part 5 in a series of essays
“…men who do “women’s” work may be at “ground zero” of a potential chain reaction of change in the gender order, and the consequence of their presence may produce artifacts that we can read and thus gain insights into gender that were previously hidden from us.” – Paul Sargent, 2001
“… (the ECE) gendered work assumes a female workforce and therefore constantly reproduces its own patterns in recruitment and training.” – Jan Peeters, 2007
Louise Derman-Sparks and Julie Olsen Edwards, (2010), list as part of their vision, a world where “children and adults know how to respectfully and easily live, learn, and work together in diverse and inclusive environments.” Certainly it is inconceivable that a program can attain a truly diverse and inclusive environment absent male teachers and father involvement. Likewise, such a program can not claim that its children have access to a diverse and inclusive set of adults.
Even programs that currently employ male teachers cannot claim that its adults work respectfully and easily together if there are different sets of rules for men than for women. Many male ECE professionals have told me that they are not allowed to take children to the bathroom, not allowed to change their clothes or their diapers, and not allowed to let them sit on their laps during circle time. These same men are often called upon to take out the trash, dispose of expired classroom pets and/or pests, pump up the balls, fix the trikes, plant the trees, board up the window broken by the 3-year-old child, set up the computer, haul loads of paper (construction, butcher, copy, toilet), and move the television to and from the resource/media room.
Furthermore, from the point of view of children in general and boys in particular who are children in programs at which every detail is described and determined by women teachers and administrators, can it be said that they have access to a diverse and inclusive environment absent the input of men?
There are those that will say (and it is a reasonable assertion) that a good teacher is a good teacher and gender does not matter. Nevertheless, would these same people say those same things with equal conviction if a K-8 curriculum on civil rights was designed only by highly educated White people, or if a unit on women’s suffrage were written exclusively by learned men? Who better to inform curriculum for boys than men? After all, only men have lived through and survived their boyhoods.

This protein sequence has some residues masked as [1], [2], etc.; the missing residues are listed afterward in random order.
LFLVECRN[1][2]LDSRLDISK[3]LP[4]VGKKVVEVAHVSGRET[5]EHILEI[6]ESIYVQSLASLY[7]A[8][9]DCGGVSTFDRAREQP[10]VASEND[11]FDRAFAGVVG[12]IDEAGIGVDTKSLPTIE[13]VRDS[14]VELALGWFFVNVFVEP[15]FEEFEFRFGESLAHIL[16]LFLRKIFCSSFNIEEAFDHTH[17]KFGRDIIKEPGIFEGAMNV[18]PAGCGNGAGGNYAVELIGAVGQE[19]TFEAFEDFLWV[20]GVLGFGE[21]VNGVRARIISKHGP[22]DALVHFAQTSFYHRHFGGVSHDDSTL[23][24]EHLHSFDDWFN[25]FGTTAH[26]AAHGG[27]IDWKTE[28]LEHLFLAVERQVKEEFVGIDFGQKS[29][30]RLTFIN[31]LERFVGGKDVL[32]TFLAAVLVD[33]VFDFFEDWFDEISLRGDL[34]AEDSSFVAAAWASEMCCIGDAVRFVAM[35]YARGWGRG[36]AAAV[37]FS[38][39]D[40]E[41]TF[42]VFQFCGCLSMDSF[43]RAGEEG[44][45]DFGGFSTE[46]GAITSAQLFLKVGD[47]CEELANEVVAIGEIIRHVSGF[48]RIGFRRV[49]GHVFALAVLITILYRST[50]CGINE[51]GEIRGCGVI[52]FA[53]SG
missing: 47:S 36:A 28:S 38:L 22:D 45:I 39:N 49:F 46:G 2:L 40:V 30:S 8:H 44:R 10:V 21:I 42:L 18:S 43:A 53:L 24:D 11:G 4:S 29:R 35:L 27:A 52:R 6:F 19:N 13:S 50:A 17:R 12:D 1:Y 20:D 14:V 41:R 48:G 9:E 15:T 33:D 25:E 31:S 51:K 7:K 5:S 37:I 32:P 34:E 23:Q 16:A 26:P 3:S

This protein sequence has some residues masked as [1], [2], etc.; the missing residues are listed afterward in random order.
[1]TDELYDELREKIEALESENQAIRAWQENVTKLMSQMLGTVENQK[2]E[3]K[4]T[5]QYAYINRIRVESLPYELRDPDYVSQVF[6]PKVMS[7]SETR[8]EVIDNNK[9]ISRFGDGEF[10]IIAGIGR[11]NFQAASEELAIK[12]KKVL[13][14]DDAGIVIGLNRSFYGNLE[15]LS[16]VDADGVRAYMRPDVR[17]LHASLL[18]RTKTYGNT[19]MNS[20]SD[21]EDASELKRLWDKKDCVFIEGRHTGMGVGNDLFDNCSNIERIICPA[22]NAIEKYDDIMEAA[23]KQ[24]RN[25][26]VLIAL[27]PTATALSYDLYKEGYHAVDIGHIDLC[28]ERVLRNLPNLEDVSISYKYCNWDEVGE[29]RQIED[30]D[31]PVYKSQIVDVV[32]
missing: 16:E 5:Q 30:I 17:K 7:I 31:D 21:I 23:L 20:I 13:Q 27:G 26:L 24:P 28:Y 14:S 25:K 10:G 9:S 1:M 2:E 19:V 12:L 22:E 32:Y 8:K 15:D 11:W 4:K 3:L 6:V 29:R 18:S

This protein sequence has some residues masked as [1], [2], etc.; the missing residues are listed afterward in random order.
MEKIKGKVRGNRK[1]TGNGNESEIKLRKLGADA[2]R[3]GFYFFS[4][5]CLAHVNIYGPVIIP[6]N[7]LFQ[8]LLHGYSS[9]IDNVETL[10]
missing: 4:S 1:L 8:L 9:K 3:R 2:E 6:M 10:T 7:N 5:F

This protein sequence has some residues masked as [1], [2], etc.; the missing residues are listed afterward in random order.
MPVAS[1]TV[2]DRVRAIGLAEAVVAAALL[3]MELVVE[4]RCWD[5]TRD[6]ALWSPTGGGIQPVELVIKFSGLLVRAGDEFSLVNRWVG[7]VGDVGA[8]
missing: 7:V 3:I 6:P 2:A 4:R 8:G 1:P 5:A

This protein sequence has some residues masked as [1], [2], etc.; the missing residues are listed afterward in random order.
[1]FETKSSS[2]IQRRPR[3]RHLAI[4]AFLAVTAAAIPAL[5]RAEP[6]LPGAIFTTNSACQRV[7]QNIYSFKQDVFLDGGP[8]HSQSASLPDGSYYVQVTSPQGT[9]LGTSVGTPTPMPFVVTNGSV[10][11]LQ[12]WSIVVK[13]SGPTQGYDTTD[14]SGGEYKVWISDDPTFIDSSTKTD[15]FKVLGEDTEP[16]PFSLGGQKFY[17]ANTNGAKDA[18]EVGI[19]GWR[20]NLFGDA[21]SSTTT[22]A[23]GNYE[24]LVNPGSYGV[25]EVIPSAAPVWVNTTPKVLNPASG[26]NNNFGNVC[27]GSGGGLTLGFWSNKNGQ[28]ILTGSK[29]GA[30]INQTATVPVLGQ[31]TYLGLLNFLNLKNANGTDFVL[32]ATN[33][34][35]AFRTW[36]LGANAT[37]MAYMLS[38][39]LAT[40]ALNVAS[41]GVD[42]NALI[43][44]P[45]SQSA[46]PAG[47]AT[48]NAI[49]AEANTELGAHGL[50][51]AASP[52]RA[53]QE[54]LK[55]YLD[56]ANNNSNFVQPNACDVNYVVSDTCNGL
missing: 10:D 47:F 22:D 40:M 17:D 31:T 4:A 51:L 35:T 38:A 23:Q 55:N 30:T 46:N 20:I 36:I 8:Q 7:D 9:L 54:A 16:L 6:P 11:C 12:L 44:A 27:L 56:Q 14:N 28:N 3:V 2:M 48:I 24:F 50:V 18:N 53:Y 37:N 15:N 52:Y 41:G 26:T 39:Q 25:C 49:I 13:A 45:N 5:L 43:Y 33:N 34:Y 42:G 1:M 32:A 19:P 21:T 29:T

Children are developing concepts about gender just as they are developing concepts about race. Just as with race, class, religion, language/accents, family form and sexual orientation – they may be full of misinformation, stereotypes or fears about men. Perhaps their parents are in a conflict-laden relationship. Perhaps they regularly hear negative things about their father or about men in general. Perhaps there are no responsible men in their lives at all. Children developing concepts about what it is to be male through media sources may likewise be very misinformed. They may view men as mean, demanding, unforgiving, aggressive, threatening, intimidating, inaccessible, disinterested, or violent. Cameron, et al, 1999, describes the self-sustaining nature of the gendered ECE profession this way: “it has had an impact on the historical and pedagogical understandings of why childcare exists, how it is conducted and organized, and what is gender appropriate have evolved through practice and policy over time.”